Early One Sunday Morning
I decided to step out and find South Africa
Review: Brian Joss
When I was a cub reporter I was given an assignment called “Up Your Street”. I had to pick a street, knock on doors of the houses, try to talk my way inside to interview the person who opened it and then write a story about the people living there.
This is what veteran journalist Luke Alfred has done with Early One Sunday Morning, except he put on his hiking boots to tramp the highways and byways to explore the history of South Africa. It took him more than a year rambling in places as far apart and as diverse as the Eastern Cape; Vilakazi Street, Soweto, and the road to reconciliation – the gentle valley that links the Voortrekker Monument to Freedom Park.
In Early One Sunday Morning, Alfred writes that, “I wanted to look at South Africa in a different way, from a different angle, and so took to the rhythms of the gravel road, the path and the train tracks in the hope that such walks would tell me something interesting about my sometimes tortured country”.
People walk for different reasons: Charles Dickens because he suffered from insomnia; Robert Louis Stevenson and his donkey, Modestine, walked to ease his troubled heart; and, like Camila Jose Sera, Alfred walked out of curiosity. Along the way Alfred met some quirky characters and found the back story of the places he walked.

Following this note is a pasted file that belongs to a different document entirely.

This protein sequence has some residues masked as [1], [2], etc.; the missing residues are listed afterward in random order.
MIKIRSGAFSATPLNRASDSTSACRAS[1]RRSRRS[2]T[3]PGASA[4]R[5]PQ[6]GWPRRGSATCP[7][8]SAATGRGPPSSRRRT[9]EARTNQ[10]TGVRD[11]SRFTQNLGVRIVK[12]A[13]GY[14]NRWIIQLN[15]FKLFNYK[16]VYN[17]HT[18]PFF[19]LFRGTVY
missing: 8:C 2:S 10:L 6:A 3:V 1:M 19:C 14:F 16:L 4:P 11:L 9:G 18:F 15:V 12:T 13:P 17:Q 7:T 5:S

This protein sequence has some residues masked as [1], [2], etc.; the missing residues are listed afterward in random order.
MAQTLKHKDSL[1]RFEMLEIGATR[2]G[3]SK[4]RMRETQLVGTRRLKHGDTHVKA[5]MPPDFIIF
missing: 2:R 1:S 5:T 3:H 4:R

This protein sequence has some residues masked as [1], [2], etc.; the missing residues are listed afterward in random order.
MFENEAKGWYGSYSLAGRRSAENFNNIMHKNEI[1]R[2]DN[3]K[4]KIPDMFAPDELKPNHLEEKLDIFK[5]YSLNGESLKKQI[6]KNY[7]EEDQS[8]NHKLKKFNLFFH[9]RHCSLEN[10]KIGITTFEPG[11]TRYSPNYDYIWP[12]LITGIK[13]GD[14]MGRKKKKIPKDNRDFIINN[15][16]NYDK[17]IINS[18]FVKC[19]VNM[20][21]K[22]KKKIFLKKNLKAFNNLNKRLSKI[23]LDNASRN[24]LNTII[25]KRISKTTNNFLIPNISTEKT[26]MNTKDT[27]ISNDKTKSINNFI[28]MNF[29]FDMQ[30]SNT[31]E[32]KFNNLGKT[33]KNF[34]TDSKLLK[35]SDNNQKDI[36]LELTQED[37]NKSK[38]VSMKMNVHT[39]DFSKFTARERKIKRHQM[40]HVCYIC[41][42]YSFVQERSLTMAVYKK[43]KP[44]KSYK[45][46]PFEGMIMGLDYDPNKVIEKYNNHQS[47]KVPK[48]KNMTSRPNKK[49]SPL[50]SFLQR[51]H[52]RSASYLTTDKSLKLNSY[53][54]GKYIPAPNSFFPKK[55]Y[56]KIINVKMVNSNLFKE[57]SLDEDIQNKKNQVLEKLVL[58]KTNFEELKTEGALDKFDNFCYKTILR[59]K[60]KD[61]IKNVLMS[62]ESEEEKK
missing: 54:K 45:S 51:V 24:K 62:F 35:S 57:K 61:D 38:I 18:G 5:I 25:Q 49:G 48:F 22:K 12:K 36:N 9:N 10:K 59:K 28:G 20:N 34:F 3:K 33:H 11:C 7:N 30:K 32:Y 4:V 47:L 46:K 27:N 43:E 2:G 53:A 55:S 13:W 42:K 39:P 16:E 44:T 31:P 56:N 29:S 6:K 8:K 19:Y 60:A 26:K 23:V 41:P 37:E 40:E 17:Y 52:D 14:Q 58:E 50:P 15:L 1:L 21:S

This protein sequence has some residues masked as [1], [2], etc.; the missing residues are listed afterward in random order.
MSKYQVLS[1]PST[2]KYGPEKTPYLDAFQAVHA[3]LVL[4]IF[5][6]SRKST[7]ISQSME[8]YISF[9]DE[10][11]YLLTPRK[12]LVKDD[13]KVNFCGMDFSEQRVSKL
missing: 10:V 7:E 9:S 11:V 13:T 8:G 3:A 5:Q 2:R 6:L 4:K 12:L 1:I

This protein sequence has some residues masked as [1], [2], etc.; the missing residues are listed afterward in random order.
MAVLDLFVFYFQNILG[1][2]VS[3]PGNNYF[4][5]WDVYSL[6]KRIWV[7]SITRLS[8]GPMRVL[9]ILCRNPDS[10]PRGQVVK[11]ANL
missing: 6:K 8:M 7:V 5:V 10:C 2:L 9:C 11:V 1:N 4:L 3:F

The people included Philip Kgosana , 79, who led a march of 30 000 protesters to the Roeland Street Prison, Cape Town, when he was 23; the descendants of Thomas Pringle; Pippa Cope of the Buddhist retreat in the Groot Marico, also home to the Marico Eye; Julian Perreira in Alan Paton country, an agriculturist who collects narrow gauge track and tin houses for the Allwoodburn station, better known as the Paton Country Railway initiative, in Ixopo.
There are 12 walks starting from Hope Road, opposite the Victory Theatre in Louis Botha Avenue, Johannesburg, to the Modderfontein Dynamite Factory (about 12 kilometres) and finally a ramble along what Alfred calls the Melancholy Turnpike, on Freedom Day with the people who accompanied him on many of the walks.
Early One Sunday Morning is beautifully written and eloquent. Alfred tells his story with patience and understanding of the people he interacts with and the places he visits. If you only buy one book this year make sure it’s Early One Sunday Morning.